Tulamben is one of Bali’s best scuba diving destinations thanks to its abundance of marine life. Among the many species found here, eels are one of the most fascinating and unique.
Though they look a lot like snakes, eels are actually a type of fish. But unlike most fish, ocean-living eels don’t have scales, giving their skin a smooth and slimy texture. They are also distinguished by their elongated form which allows them to move gracefully through water with serpentine movements.
Divers can spot several types of eels in the waters around Tulamben. This includes moray eels, ribbon eels, and garden eels. Read on to learn about these distinctive marine animals and where to find them while diving in Tulamben.
1. Moray Eels
Morays are the largest type of eel in Tulamben, with some species reaching three meters (10 feet) in length. Some of the moray eels you might encounter on a dive in Tulamben include the giant moray, white-eyed moray, and peppered moray eel. They come in a variety of colors, the most conspicuous being a leopard-like pattern of white with dark spots.
While morays are a common sight in Tulamben, divers must look closely to find them. During the day, morays tend to be shy since they are nocturnal creatures. Be sure to scour the cracks and crevices on the USAT Liberty Wreck and Tulamben’s other dive sites for these snakelike fish. These dark spaces are where morays like to hide and you will likely only see their heads sticking out from the reef.
At night, morays emerge from their hiding spots to hunt small fish, crabs, squid, and octopuses. Their keen sense of smell makes up for their poor eyesight, allowing them to locate unsuspecting prey as they swiftly maneuver through holes and crevices. As if morays were not already intimidating enough, they have a second set of jaws located further back in their throat. These jaws perform the formidable function of grasping their prey and pulling it down their esophagus.
With their sharp teeth and powerful jaws, morays give off a menacing appearance. Though they are skilled predators, they are typically not aggressive to divers unless provoked or cornered. As with all marine life, it’s essential to approach morays with caution and give them plenty of space.
2. Garden Eels
Garden eels are another intriguing type of eel found in Tulamben. Rather than slinking through the reef, these eels “plant” themselves in the shallower, sandy area by the Liberty Wreck.
Garden eels bury the lower portion of their body in the sandy seafloor so only their heads and upper body poke out. These small eels are slender, their bodies about 1.3 centimeters (0.5 inch) in diameter. The eels live in colonies and sway together in the current. Their joint movement resembles a field of grass blowing in the wind. When garden eels feel endangered they retreat tail-first into their holes to conceal themselves from the threat.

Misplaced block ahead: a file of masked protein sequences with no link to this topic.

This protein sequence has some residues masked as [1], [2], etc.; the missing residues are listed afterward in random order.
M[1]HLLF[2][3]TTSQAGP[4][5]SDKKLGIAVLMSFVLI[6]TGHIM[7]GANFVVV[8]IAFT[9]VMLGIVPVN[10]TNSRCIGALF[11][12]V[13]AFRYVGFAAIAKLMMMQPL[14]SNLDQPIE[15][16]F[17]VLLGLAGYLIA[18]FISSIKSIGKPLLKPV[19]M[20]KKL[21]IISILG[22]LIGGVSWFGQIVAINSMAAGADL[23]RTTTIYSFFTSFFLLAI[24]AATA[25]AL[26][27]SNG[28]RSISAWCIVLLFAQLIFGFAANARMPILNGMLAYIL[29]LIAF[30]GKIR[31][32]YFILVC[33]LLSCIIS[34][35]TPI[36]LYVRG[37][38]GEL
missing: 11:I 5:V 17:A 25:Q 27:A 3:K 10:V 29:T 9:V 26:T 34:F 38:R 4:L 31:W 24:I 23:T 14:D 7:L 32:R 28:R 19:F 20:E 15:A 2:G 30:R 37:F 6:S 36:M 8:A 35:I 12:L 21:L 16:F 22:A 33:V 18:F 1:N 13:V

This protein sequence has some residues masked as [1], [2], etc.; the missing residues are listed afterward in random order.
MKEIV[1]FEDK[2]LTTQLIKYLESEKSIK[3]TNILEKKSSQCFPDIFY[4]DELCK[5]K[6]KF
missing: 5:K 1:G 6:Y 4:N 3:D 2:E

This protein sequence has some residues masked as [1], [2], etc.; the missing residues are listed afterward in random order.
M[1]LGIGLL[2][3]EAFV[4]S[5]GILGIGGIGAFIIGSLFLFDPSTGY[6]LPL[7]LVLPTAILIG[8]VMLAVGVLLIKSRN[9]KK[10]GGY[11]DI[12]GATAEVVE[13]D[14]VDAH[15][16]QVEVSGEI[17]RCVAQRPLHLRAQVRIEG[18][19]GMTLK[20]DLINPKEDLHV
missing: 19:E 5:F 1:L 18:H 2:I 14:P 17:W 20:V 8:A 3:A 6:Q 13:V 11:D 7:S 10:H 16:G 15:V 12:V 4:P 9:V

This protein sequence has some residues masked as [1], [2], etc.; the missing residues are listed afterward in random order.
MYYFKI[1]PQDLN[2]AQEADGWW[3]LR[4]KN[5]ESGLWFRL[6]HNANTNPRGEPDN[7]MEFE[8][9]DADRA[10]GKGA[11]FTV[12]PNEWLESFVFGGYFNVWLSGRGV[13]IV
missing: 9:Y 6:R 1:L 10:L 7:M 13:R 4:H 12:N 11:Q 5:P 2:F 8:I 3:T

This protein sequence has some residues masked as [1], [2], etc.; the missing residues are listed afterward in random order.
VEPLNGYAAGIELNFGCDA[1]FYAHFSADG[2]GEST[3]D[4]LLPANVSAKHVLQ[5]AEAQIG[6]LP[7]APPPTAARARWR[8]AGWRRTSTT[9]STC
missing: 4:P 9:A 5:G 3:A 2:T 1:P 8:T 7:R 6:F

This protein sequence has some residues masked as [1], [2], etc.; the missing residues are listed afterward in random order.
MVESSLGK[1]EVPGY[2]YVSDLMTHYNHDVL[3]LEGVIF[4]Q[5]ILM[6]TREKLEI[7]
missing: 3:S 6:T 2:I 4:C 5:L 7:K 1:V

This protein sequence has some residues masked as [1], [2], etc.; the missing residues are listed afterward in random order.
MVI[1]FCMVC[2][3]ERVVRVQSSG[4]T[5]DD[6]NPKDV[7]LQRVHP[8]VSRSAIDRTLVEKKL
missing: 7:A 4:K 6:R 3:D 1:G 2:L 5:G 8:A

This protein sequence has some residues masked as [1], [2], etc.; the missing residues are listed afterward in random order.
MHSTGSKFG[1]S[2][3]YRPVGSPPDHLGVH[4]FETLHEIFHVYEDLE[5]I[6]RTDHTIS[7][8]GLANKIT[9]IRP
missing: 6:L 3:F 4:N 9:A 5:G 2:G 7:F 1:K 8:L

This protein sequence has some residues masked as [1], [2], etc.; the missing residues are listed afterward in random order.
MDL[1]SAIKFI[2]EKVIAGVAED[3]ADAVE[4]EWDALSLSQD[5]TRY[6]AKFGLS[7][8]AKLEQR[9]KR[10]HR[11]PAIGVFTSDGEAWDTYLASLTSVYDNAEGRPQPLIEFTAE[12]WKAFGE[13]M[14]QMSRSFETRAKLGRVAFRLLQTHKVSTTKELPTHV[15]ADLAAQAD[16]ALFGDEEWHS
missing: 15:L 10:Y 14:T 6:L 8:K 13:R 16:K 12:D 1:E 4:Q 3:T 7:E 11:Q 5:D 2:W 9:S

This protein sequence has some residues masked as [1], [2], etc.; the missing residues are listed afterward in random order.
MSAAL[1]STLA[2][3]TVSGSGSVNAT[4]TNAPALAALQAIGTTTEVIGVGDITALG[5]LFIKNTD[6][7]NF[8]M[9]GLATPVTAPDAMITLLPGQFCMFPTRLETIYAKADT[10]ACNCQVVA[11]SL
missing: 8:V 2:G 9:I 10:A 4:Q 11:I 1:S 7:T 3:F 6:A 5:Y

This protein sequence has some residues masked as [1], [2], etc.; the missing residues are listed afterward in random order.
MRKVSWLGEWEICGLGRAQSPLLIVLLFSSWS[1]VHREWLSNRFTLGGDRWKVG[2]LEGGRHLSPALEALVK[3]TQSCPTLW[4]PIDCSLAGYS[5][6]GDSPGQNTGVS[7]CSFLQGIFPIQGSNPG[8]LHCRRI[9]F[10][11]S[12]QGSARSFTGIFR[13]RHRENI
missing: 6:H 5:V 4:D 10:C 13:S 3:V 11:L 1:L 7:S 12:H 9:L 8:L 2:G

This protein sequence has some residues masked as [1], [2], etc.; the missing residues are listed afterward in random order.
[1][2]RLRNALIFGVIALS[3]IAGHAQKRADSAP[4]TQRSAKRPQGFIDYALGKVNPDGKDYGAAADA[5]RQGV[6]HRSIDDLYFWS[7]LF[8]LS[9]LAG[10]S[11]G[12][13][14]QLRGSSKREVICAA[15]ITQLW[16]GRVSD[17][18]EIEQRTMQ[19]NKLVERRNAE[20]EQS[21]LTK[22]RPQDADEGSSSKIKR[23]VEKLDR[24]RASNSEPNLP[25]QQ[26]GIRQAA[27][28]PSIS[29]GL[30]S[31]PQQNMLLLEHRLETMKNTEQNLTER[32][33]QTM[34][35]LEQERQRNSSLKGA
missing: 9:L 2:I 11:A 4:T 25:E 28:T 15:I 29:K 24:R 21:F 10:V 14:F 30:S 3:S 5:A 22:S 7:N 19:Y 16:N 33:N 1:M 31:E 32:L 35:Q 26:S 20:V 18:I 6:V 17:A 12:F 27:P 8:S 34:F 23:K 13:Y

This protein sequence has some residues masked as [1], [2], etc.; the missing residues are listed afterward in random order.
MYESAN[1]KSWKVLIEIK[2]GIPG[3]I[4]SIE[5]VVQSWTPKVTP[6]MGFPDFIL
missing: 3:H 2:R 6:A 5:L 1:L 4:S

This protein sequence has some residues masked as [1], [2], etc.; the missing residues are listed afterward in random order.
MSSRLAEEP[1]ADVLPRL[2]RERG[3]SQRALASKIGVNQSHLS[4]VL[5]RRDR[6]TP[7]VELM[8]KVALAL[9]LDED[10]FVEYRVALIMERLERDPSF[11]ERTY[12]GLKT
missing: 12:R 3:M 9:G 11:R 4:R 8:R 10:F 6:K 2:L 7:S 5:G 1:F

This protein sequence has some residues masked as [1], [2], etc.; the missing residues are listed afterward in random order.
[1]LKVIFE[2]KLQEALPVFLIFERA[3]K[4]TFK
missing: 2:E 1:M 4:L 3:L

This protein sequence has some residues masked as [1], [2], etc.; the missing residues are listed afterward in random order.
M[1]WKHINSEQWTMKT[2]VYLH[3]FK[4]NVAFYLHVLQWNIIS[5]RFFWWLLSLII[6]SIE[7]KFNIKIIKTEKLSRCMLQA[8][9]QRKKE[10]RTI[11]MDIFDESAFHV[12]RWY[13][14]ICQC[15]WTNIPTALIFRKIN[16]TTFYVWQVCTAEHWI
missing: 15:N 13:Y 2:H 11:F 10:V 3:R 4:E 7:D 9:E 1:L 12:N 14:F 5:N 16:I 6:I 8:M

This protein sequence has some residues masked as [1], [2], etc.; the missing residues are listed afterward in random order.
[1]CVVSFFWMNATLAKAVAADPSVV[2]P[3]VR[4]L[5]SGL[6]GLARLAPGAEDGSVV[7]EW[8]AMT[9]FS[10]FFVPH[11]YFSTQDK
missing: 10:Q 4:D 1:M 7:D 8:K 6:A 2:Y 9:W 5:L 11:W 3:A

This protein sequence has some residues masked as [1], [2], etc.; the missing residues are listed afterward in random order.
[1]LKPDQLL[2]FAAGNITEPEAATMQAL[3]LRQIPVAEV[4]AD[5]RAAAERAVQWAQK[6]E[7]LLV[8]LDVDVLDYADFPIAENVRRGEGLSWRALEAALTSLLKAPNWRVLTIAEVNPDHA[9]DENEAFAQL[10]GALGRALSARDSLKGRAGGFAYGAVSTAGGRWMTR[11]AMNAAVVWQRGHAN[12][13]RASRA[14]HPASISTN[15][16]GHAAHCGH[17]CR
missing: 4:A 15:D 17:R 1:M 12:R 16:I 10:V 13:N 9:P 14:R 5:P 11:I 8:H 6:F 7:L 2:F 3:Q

Garden eels spend most of their lives rooted in the sea floor. are filter feeders. Their diet consists primarily of tiny plankton that float by in the currents.
3. Ribbon Eels
Ribbon eels are another type of eel that tends to hide in holes in the sand. Though ribbon eels are technically a species of morays they look different from their cousins. Their long, thin body and ribbon-like dorsal fin inspired their name. On the rare occasions when they do swim out in the water, their body ripples like a ribbon wielded by a rhythmic gymnast.
Many divers think ribbon eels look similar to a mythical Chinese dragon. Along with long bodies, the ribbon eels protruding nostrils resemble the tendrils that are often depicted on dragon snouts.
One interesting fact about ribbon eels is that they are all born as males. Young ribbon eels are completely black, but as they mature they undergo a drastic transformation. As they grow, ribbon eels develop a yellow dorsal fin and face and their body becomes electric blue. Towards the end of their life, ribbon eels transition from male to female and become all yellow in color.
Ribbon eels’ striking coloration makes them a popular subject for underwater photographers. If you’re on a mission to capture a photo, keep in mind that the Coral Garden dive site is the best place to find ribbon eels in Tulamben.
Dive in Tulamben
Eels are just one of the incredible creatures that you can see when diving in Tulamben. The dive sites here are an excellent place to spot different species of marine life.
If you’re interested in diving during your visit to Bali, please send us a message to book your dive in Tulamben. Our top-rated dive center is located in the center of Tulamben and our local guides are experts at spotting marine life in the area.
Select an option below to learn more about our most popular scuba diving trips and courses: